To make the car easier to flip with my torn calf I have found flipping from the roof to the wheels is easiest. This is because I can grab the window ledges and flip it. The window ledges are higher up than the handle we put on it, and I do not have to bend my injured right leg.

This is day 9. We have 143 days. This is early days. By the time we reach 100 days this story could really get interesting."

What this means for the challenge

That was a few days ago. But Ryan needs to give his calf time to heal. As a power lifter, his body is a well-tuned instrument and the source of his livelihood.

The determination, creativity, and all-around drive Six Pack bring to this are the stuff of inspiration. You know where he's coming from: sometimes life knocks you flat. Or, it throws you a little off course, at least. Ryan's not fazed. And we're excited to see how this pause in the process leads to renewed health and energy for the challenge.

Lapadat hopes to pick up where he left off sometime early in October. We're on board with that and will be pulling for a full and power lifter worthy return to recovery.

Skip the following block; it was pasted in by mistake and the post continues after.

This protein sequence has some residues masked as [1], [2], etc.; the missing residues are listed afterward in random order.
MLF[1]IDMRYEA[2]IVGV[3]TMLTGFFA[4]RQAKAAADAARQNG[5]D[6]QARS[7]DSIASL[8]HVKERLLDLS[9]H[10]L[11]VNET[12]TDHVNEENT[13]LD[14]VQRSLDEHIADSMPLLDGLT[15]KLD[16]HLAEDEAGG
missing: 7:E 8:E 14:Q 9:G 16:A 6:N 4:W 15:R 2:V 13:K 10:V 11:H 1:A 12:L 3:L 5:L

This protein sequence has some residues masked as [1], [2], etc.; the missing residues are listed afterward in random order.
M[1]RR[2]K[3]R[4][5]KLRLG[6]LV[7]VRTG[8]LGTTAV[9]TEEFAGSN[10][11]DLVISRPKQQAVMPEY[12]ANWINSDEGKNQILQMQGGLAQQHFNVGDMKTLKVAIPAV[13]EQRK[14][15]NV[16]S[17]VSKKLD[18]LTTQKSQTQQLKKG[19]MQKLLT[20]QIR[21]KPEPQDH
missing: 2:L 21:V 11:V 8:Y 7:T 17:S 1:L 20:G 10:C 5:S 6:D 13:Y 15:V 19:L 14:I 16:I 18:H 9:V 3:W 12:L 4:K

Keep watching here for updates. The links for Ryan's Twitter and Instagram are in previous posts as well -- he's an inspiring guy to follow around! We're proud to be working on this effort together and wish Ryan full health from head to toe.

Kindness Matters

Is kindness uncommon?

“When one reaches out to help another he touches the face of God.” – Walt Whitman 

Your kindness counts

Henri Nouwen says, "...our faithfulness to a small task is the most healing response to the illnesses of our time." Kindness matters, and your efforts in the smallest expressions of that goodness can have large effect.

Take a little minute and consider the nature of the acts of kindness that have most put air in your own lungs. Was it a break, a smile, a compliment, a hand up, or a hard-earned treat? Whatever it was, it probably didn't cost the giver much, and it made a difference to your day. What was it like for you to be the recipient? And did you go on to be a giver of the same?